Irvine Intellectual Property Attorneys & Lawyers
Steven Stark Licensed in FL, NY
Richard Gora Licensed in CT, NJ
Joshua Garber Licensed in CA
Paul Famiglietti Licensed in CA
Kyle Fleming Licensed in CA, NY, OH
Jonathan Spangler Licensed in CA, Patent Bar
David Dolinski Licensed in CA, OH
William Edwin Licensed in CA, DC
Patrick Gibbs Licensed in CA
Roy Ching Licensed in CA
Irvine Intellectual Property Lawyers
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Legal Services Offered by Our On-Demand Irvine Intellectual Property Attorneys
Our Irvine intellectual property attorneys & lawyers can help you secure and protect your company-s intellectual property. Whether you are an entrepreneur, artist, author, engineer, manager, or individual - the IP attorneys on UpCounsel have you covered.
There are four common areas of intellectual property, which all protect different things such as: copyrights, trademarks, patents, and trade secrets. Additionally, licensing is a popular enough specialization of IP that warrants mentioning.
Our Irvine IP attorneys that specialize in licensing can help you draft contracts that grant permission to another party to do something with an otherwise protected work or product. A license can grant the right to reproduce the work by: distributed copy of the work to others by rental, sale, or lease, or preparing derivative works using protected expression from the original work, and/or displaying the work.
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- 8 min read
What Is a Post Grant Review?
A post grant review is a way of questioning a patent's validity recently issued by the U.S. Patent and Trademark office. The America Invents Act (AIA) created it as a counterpart to inter partes review. Together, they replace the inter partes re-examination. A post grant review is available immediately after the patent has been issued. An inter partes review becomes available after the post grant review period has passed.
Post Grant Proceedings
The post grant review process was designed to allow the proceeds to be quick. The Director needs to set the rules that explain how long the proceedings will last within one year from the start of the proceedings. If the Director can show sufficient cause, he or she can set the rules within 18 months.
The Patent Trial and Appeal Board (PTAB) initially handles post grant review proceedings. They bypass the patent office examiners at t
- 12 min read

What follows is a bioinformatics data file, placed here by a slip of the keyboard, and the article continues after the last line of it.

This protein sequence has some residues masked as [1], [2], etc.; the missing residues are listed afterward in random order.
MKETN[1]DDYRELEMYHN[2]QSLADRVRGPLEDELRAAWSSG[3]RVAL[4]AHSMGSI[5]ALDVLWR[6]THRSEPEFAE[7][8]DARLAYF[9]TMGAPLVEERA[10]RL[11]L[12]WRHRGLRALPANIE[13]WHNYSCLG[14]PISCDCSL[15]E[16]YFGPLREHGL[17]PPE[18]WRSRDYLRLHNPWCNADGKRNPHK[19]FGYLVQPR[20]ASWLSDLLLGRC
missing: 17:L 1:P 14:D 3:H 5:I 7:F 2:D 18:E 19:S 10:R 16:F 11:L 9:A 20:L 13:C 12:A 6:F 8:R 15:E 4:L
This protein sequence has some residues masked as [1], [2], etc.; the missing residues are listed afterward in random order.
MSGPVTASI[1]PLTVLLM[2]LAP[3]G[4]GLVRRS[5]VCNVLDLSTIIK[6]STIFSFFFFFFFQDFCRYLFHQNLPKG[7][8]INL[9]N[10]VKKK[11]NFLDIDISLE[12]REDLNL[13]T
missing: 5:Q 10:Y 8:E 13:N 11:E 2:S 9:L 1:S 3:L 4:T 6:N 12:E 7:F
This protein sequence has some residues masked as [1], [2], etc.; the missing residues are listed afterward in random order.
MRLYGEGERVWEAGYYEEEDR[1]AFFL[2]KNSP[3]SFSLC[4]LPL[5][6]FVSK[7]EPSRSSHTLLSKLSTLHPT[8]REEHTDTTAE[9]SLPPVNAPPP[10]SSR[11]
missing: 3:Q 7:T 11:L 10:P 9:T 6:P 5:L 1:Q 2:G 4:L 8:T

What Is the Patent Pending Process?
The patent pending process means you've filed a patent application that's now pending with the U.S. Patent and Trademark Office. The office is also called the U.S. Patent Office or the USPTO. Another term for your invention is intellectual property.
Getting funds for an invention requires talking about it. But many inventors don't want to discuss their invention because they may lose patent rights to it, or someone might steal their idea. In the U.S., you have one year to file a patent application after you first publicly discuss the invention. That's why many inventors quickly file a utility patent application. Once you file an application, your invention is in the patent pending process.
When an invention is patent pending, the USPTO has neither granted the patent to the applicant nor has it listed it as abandoned. The patent pe
- 9 min read
What Are Certification Marks?
Certification marks are names, symbols, or devices used by groups or persons that show compliance to a set of standards. A certification mark does not distinguish between producers. In addition, the user of the mark is not the registered owner, and the owner is not permitted to use the mark. These marks can show geographic origin, standards met with respect to quality or manufacture, or work performed by a person that meets certain standards. The party that applies for a certification mark must also be considered competent to certify the products in question.
Why Are Certification Marks Important?
Certification marks are important for businesses that want to demonstrate the quality of their products. Trade associations and centralized commercial groups are the most common owners of these marks. To get the rights to use a given mark, the business's goods must reach a certain standard. By achieving this standard,
- 7 min read
What Does Trademarking Goods and Services Involve?
In order to protect the intellectual property of your brand in relation to the goods and services you provide, it is important to obtain a trademark or service mark. Trademarking your brand in association with your goods and services gives you exclusive right to the use of your name and logo in conjunction with these goods and services. This can include words, names, symbols, designs, or a combination of these that identify your brand.
Obtaining a trademark is a relatively simple procedure, with a few critical steps:
- Select your trademark or service
- 4 min read
What Are Patents and Trademarks?
Patents, typically utility patents, and trademarks both protect types of intellectual property. A patent protects the products, while trademarks protect the brand and images of that product.
What is Trademark Protection?
A trademark is often used by a business to protect a specific word, design, or symbol that is tied to the company. Most companies trademark their brand names, products, and logos to prevent copycats or confusion. For example, the Nike swoosh is trademarked to make sure of the quality of the product that it's printed on, and the logo can't be used without approval from Nike itself.
Most companies – like Nike – have written rules for how trademarks can be used (like its size and colors) and what products they can be used with. If those rules aren't followed, the trademark owner can go to court or re